The Most Important Players in the Open Source Ecosystem
The Most Important Players in the Open Source Ecosystem
We wanted to know who is having the biggest influence in the open source community, so we asked some industry experts for their thoughts.
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To gather insights on the current and future state of open source software (OSS), we talked to 31 executives. This is nearly double the number we speak to for a research guide and believe this reiterates the popularity of, acceptance of, and demand for OSS.
We began by asking, "Who are the most important players in the Open Source ecosystem?" Here's what they told us:
- This is a question that will have a wide array of answers for us. The most important player is Docker, followed by Microsoft, and then Google. However, Apache is probably the most important, given their number of libraries and projects.
Big Tech Companies
1) Kubernetes given its rapid adoption as an IT and developer solution. 2) OpenStack foundation and community. 3) The range of DevOps tools like Ansible, Puppet, and Chef. 4) Fission serverless functions for Kubernetes.
Everyone follows Red Hat. Also, MySQL, MongoDB, and Maria DB.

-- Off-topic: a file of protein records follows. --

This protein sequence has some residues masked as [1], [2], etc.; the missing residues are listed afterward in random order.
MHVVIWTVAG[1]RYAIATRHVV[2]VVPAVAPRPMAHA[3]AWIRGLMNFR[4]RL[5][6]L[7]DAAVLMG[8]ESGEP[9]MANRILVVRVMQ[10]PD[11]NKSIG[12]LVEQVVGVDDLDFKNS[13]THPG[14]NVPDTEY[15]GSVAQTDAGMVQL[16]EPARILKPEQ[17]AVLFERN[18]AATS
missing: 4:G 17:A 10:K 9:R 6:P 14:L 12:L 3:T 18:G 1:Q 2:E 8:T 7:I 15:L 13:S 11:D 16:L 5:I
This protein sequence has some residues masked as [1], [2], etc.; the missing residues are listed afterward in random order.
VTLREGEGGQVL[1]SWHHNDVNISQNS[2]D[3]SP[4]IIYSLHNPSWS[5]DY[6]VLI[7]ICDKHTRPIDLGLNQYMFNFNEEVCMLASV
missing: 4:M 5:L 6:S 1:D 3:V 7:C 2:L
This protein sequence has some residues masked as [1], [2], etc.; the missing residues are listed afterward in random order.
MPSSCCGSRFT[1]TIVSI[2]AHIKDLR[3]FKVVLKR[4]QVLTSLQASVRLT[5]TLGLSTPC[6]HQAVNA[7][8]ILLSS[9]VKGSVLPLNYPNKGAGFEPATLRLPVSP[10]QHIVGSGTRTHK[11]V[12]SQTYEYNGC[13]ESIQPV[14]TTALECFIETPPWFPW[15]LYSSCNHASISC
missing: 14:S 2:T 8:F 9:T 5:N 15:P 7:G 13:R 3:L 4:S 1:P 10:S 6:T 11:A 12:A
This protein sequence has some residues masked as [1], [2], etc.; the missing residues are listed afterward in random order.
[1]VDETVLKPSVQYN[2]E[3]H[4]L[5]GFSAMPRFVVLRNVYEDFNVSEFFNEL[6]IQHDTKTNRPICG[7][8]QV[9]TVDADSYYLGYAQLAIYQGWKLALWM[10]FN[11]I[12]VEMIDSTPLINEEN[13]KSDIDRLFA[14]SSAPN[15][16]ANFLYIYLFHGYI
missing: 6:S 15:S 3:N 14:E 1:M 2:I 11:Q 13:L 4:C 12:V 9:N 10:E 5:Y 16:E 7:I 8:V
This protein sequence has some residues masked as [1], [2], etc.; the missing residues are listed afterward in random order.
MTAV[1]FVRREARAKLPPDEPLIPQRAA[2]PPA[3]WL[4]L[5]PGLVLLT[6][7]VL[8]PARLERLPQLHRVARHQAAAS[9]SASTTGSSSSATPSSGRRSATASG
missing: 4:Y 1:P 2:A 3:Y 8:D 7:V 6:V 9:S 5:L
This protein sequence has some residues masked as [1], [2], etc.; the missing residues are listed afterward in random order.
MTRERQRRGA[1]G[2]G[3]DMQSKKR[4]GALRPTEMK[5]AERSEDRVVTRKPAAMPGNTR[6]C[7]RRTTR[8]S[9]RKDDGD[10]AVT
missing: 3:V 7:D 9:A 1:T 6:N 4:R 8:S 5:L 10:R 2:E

- Linux, Google and Microsoft would probably be some of the most important players in the open source ecosystem. Linux founded the open source foundation. RedHat is interesting because they were the first to truly monetize open source. Microsoft and Google have made vast contributions to the open source community. Microsoft has really jumped on the open source bandwagon and has started contributing significantly.
- 1) Big tech companies that open source components they have developed for themselves but are happy to share with others even without generating any business out of that, since they are not giving away their core business IP. Examples include Google, Facebook, Netflix and many more. 2) Software companies that do open source their core business IP, however, have built a vital business by offering additional features and/or support to those who are using their open source technology. The more technical the product’s primary audience and the more the products focus on infrastructure components, the better this business model works. Examples include Elastic, Confluent and Camunda. 3) Open Source collaboration platforms such as GitHub provide the necessary forum for anyone participating in the ecosystem, including students who code for fun or highly paid senior software engineers working for huge companies. Without these platforms, the aforementioned dynamics of developer passion, community recognition and commercial leverage would not happen.
- It would be easy to say that the most important players are the big firms like Google and Red Hat that create, publish and maintain a lot of open source. These companies are valuable, of course. However, I actually have a great deal of respect for web-scale companies like Netflix, Twitter, Lyft or Facebook who innovate and then share their projects with the open-source community. While we would think of these firms as software companies, their end-users are largely not technologists, so it’s harder to justify publishing open-source software to the “business”. That they have been able to do so has given us great tools like Apache Thrift (Facebook), Spinnaker (Netflix) and Envoy (Lyft).